I remember when I was younger and would suddenly realize that I hadn't touched base with several friends in months. Of course, back then I would get out note cards or my telephone book and would spend one evening either writing out cards or speaking with them on the phone. But today it's not that simple.  Today, along with just your personal correspondence there are blogs and social websites and organizations that all require attention, writing, and upkeep.

And, of course, there are the smartphones. I have multiple e-mails, websites, and social media apps all connected directly to my phone, which of course is with me 24-7. There are so many days my intention is to log to check e-mail. Then, since I'm already online, I check Facebook, Twitter, LinkedIn, Google+ and several other websites, just to make sure I'm not missing anything important. Before I realize how much time has passed it's suddenly one or two in the afternoon and I'm ready for a break.

I think that all of this social media is necessary in the world we live in today. I've come to correspond  with so many other writers who have supported, encouraged and  strengthened me by sharing their experiences that I would never have met without the use of social media. It makes the singularity of a life as a writer seem far less solitary. And I have learned a lot about being a writer and the process involved in working on a manuscript, finding an agent, finding a publisher, and finally reaching launch day. I really think I would be at a loss without this extended writer's community.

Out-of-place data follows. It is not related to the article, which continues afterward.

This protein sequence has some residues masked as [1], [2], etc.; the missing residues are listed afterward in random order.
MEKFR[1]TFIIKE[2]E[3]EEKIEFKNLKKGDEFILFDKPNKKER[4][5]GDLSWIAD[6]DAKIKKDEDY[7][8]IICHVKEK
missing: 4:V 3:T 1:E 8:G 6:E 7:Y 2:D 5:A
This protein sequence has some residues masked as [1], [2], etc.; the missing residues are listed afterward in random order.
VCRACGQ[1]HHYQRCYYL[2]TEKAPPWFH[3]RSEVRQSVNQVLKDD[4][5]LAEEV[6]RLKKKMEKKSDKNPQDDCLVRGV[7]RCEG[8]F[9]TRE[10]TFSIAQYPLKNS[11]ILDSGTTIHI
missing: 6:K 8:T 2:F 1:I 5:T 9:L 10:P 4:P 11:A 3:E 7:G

But, how do we tear ourselves away to actually do the writing? Yesterday, I decided my blog needed to be  “freshened up” which I thought would take about half an hour. But I soon came to discover that templates I had used in the past were being retired and that once I tried on a new template I couldn't go back to my old one. So my refresher for my blog turned into something very similar to shopping for the perfect party dress. I tried on every scheme, color, configuration and added my own customizations but after four hours was still not happy with what I saw. So I started the whole process from the beginning.

Again, it seems to become a necessary effort though seemingly a huge time waste. We need the blogs to make an appearance, we need social media to network, we need to stay in touch with the community to make the connections. And I'm not sure if it's still the type of time waste that I used in the past to procrastinate. These things included: cleaning out my typewriter, washing dishes, organizing books, doodling and finally giving up and just going to read someone else's book.